The weather has improved drastically and the crops are feeling better about life. Cantaloupe and water melons that looked like they would fail are coming back. I would not say they are thriving but they are going in that direction and should give us some production (though I suspect they may do really really well-only time will tell). because it is drying up we are hard at work hoeing and hand weeding as many beds as possible in a day (plus we must harvest raspberries, zucchini, cucumbers, strawberries and black raspberries every day which takes many hours). we are in a race to get this maintenance done before the soils get too dry and resemble concrete. I figure we have around another 2 days before that phenomenon happens and we have a handle on the most of onions, most of the beans, potatoes and some of the winter squash. Tomatoes, melons, peppers and eggplant are all planted on landscape fabric mulch and thus do not need such weeding so that's around 100 beds we don't have to futz with. But that also means there are over 150 beds that do need weeding or tilling (which ain't happening as the tiller is once again out of service and Eugene, being a man wants to investigate every angle before giving up and taking the machine to the shop. So we may be without a tiller for months. but I figure that's his issue-if he wants to farm without this important piece of equipment so be it. We are past the early season of intensive tilling and won't be getting back into that for another couple of months when we start in on serious fall and winter planting)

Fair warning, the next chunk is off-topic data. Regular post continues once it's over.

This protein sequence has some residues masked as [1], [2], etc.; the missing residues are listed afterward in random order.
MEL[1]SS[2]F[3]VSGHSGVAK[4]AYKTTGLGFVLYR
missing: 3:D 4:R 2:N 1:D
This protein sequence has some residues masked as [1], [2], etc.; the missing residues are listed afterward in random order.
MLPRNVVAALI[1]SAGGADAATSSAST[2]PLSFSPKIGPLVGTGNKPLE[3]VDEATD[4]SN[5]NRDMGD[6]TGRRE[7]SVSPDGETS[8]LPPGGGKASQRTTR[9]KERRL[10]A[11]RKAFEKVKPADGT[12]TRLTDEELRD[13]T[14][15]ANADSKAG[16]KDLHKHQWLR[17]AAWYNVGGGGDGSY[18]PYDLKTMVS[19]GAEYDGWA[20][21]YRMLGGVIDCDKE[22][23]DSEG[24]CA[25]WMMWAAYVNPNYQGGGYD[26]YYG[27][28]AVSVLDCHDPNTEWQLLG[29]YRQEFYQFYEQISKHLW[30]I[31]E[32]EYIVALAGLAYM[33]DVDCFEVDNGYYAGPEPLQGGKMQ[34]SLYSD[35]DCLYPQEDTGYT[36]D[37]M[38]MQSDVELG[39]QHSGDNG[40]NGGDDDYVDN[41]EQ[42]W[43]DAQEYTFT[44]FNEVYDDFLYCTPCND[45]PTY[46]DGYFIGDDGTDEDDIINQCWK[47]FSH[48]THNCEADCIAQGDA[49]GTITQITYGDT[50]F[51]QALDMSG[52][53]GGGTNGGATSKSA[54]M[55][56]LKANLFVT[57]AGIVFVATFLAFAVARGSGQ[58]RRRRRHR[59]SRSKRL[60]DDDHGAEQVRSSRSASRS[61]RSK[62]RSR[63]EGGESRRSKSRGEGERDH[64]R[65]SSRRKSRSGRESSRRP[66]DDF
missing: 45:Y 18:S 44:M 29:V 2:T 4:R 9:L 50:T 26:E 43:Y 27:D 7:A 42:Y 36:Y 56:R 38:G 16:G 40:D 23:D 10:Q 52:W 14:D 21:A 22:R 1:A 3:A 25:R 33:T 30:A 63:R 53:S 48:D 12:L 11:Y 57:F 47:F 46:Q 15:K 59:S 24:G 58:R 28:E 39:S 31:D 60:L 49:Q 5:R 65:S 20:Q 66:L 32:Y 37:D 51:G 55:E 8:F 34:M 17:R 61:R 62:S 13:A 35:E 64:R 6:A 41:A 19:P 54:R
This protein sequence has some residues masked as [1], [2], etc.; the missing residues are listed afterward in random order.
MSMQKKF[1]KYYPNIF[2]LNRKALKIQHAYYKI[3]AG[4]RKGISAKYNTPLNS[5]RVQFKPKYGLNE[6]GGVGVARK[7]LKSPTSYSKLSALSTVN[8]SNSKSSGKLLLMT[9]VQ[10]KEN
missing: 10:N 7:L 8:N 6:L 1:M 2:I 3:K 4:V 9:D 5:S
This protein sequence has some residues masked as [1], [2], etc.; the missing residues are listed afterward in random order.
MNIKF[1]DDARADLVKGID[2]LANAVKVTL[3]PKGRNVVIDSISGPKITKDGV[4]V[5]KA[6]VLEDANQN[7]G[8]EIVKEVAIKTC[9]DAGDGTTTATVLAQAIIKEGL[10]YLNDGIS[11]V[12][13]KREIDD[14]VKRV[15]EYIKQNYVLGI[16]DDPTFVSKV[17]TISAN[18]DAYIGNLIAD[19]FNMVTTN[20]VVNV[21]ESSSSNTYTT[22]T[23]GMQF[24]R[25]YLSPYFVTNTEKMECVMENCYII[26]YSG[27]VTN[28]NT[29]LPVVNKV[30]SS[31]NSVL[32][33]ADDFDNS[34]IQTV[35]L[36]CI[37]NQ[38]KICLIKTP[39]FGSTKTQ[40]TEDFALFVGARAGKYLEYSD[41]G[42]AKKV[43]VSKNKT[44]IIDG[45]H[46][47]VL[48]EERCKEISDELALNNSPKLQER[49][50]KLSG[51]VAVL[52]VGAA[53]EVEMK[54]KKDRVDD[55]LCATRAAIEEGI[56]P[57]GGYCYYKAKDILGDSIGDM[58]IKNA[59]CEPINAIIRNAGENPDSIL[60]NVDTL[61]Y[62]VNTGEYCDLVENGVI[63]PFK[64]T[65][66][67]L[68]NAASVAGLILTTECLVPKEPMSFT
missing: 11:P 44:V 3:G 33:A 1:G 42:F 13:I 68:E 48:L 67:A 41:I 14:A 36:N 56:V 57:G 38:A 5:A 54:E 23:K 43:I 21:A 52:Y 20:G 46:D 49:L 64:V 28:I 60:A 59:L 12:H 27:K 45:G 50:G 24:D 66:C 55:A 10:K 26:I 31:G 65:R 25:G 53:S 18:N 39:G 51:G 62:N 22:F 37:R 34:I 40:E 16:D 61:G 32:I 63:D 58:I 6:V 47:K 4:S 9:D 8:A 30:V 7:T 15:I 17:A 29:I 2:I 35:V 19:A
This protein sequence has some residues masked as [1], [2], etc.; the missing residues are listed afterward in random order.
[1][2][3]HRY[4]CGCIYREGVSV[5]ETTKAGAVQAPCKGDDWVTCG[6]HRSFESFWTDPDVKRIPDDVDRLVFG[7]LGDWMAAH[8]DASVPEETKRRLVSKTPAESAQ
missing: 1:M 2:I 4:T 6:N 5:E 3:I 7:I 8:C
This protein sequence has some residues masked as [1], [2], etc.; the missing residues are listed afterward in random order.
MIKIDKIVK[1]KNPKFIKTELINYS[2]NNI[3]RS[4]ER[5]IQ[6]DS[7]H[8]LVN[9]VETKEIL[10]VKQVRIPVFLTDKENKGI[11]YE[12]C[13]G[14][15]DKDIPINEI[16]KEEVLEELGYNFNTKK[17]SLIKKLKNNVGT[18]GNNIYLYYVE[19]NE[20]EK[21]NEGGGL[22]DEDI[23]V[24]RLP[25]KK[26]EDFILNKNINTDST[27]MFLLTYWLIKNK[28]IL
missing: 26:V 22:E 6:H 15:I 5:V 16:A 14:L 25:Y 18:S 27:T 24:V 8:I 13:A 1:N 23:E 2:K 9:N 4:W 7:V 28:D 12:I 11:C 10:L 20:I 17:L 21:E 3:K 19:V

The rain did have some good aspects to it. It was keeping the insect population down and it filled up the wells around here so when it does dry up and we need to start irrigating we should have enough water to do that and supply ourselves. 3 years ago during that awful drought that killed so many trees in Butler and Hamilton Counties we came close to running our well dry. If that had happened we would have had to drill a new well which is very, very expensive at over $10K. We have one of the deeper wells in the area so we were safe.
But now that the rains have ended we are getting bug pressure. I found and killed hundreds of Colorado potato beetle larvae on the potatoes last night. The cuke beetles are coming out enforce on the cucumbers, squashes and melons and the Japanese beetle population is really ramping up (but from what I hear we are not in the same league with Hamilton County where the JB population sounds down right scary). We are going to try an experiment with the JB's. We have a pond stocked with fish and we have a JB trap. In the next day or two we will figure out how to put said trap on the pond so that it attracts the JB's from the grapes and berries to the trap where they will fall into the pond and be eaten by the fishes. We are well aware that these traps tend to attract JB's from other yards but since we are not in a suburban situation and will put the trap in the center of our farm I don't think we will attract anything but our own population. the other thing we need to do is apply beneficial nematodes which will eat the JB larvae (AKA white grubs in the soil). We have done this in the past and it does work well. But you need damp but not wet conditions for it to work, so maybe in the fall.